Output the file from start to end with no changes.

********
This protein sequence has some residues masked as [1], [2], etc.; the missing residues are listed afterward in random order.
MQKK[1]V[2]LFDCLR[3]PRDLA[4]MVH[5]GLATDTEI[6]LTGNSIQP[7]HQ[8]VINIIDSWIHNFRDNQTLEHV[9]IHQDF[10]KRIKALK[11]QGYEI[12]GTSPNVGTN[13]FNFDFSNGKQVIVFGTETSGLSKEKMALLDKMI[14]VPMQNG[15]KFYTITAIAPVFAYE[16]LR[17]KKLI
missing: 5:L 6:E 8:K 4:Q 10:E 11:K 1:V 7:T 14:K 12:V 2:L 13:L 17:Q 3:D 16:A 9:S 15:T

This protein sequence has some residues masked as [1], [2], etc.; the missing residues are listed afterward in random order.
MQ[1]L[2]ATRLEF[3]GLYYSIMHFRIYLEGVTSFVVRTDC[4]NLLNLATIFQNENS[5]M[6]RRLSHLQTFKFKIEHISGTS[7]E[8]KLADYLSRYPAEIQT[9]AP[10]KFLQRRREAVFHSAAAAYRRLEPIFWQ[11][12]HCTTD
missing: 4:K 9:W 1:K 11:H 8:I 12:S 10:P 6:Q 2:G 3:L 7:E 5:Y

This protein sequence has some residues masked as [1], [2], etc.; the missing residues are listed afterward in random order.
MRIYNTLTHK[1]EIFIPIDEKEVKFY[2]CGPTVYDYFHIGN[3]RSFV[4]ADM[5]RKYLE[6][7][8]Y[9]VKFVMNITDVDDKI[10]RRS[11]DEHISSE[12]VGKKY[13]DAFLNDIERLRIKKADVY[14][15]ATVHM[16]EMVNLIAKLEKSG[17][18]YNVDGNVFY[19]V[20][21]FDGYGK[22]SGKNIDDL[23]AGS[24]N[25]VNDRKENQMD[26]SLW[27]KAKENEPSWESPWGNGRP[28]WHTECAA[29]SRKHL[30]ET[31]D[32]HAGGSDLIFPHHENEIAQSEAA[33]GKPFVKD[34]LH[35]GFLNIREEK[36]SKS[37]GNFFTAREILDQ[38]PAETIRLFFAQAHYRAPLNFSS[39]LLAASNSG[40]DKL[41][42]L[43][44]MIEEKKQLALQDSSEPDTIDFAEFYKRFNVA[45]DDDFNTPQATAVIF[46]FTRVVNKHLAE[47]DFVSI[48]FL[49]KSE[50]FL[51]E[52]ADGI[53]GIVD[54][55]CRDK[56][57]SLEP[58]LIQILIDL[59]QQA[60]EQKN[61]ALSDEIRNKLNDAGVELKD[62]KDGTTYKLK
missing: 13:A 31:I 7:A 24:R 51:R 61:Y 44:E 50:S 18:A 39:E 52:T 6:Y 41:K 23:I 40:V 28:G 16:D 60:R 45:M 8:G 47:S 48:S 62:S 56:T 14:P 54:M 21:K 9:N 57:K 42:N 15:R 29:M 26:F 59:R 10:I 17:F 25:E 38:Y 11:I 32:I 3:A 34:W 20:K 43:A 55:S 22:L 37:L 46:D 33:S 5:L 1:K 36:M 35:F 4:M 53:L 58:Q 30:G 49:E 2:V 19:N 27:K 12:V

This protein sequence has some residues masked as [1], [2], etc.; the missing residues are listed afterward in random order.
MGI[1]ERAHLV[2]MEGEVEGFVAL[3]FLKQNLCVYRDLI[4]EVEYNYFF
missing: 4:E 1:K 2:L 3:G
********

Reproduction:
This protein sequence has some residues masked as [1], [2], etc.; the missing residues are listed afterward in random order.
MQKK[1]V[2]LFDCLR[3]PRDLA[4]MVH[5]GLATDTEI[6]LTGNSIQP[7]HQ[8]VINIIDSWIHNFRDNQTLEHV[9]IHQDF[10]KRIKALK[11]QGYEI[12]GTSPNVGTN[13]FNFDFSNGKQVIVFGTETSGLSKEKMALLDKMI[14]VPMQNG[15]KFYTITAIAPVFAYE[16]LR[17]KKLI
missing: 5:L 6:E 8:K 4:Q 10:E 11:K 1:V 7:T 14:K 12:V 2:L 13:L 17:Q 3:D 16:A 9:S 15:T

This protein sequence has some residues masked as [1], [2], etc.; the missing residues are listed afterward in random order.
MQ[1]L[2]ATRLEF[3]GLYYSIMHFRIYLEGVTSFVVRTDC[4]NLLNLATIFQNENS[5]M[6]RRLSHLQTFKFKIEHISGTS[7]E[8]KLADYLSRYPAEIQT[9]AP[10]KFLQRRREAVFHSAAAAYRRLEPIFWQ[11][12]HCTTD
missing: 4:K 9:W 1:K 11:H 8:I 12:S 10:P 6:Q 2:G 3:L 7:E 5:Y

This protein sequence has some residues masked as [1], [2], etc.; the missing residues are listed afterward in random order.
MRIYNTLTHK[1]EIFIPIDEKEVKFY[2]CGPTVYDYFHIGN[3]RSFV[4]ADM[5]RKYLE[6][7][8]Y[9]VKFVMNITDVDDKI[10]RRS[11]DEHISSE[12]VGKKY[13]DAFLNDIERLRIKKADVY[14][15]ATVHM[16]EMVNLIAKLEKSG[17][18]YNVDGNVFY[19]V[20][21]FDGYGK[22]SGKNIDDL[23]AGS[24]N[25]VNDRKENQMD[26]SLW[27]KAKENEPSWESPWGNGRP[28]WHTECAA[29]SRKHL[30]ET[31]D[32]HAGGSDLIFPHHENEIAQSEAA[33]GKPFVKD[34]LH[35]GFLNIREEK[36]SKS[37]GNFFTAREILDQ[38]PAETIRLFFAQAHYRAPLNFSS[39]LLAASNSG[40]DKL[41][42]L[43][44]MIEEKKQLALQDSSEPDTIDFAEFYKRFNVA[45]DDDFNTPQATAVIF[46]FTRVVNKHLAE[47]DFVSI[48]FL[49]KSE[50]FL[51]E[52]ADGI[53]GIVD[54][55]CRDK[56][57]SLEP[58]LIQILIDL[59]QQA[60]EQKN[61]ALSDEIRNKLNDAGVELKD[62]KDGTTYKLK
missing: 13:A 31:I 7:A 24:R 51:R 61:Y 44:E 50:S 18:A 39:E 52:T 6:Y 41:K 23:I 40:V 28:G 16:D 60:R 45:M 8:G 47:S 48:S 62:S 56:T 14:P 54:M 21:K 9:N 57:K 42:N 15:R 29:M 26:F 59:R 10:I 17:F 25:E 38:Y 11:I 32:I 3:A 34:W 20:K 43:A 55:S 22:L 37:L 46:D 33:S 5:L 1:K 36:M 35:F 4:M 53:L 58:Q 30:G 49:E 2:V 19:N 27:K 12:V

This protein sequence has some residues masked as [1], [2], etc.; the missing residues are listed afterward in random order.
MGI[1]ERAHLV[2]MEGEVEGFVAL[3]FLKQNLCVYRDLI[4]EVEYNYFF
missing: 4:E 1:K 2:L 3:G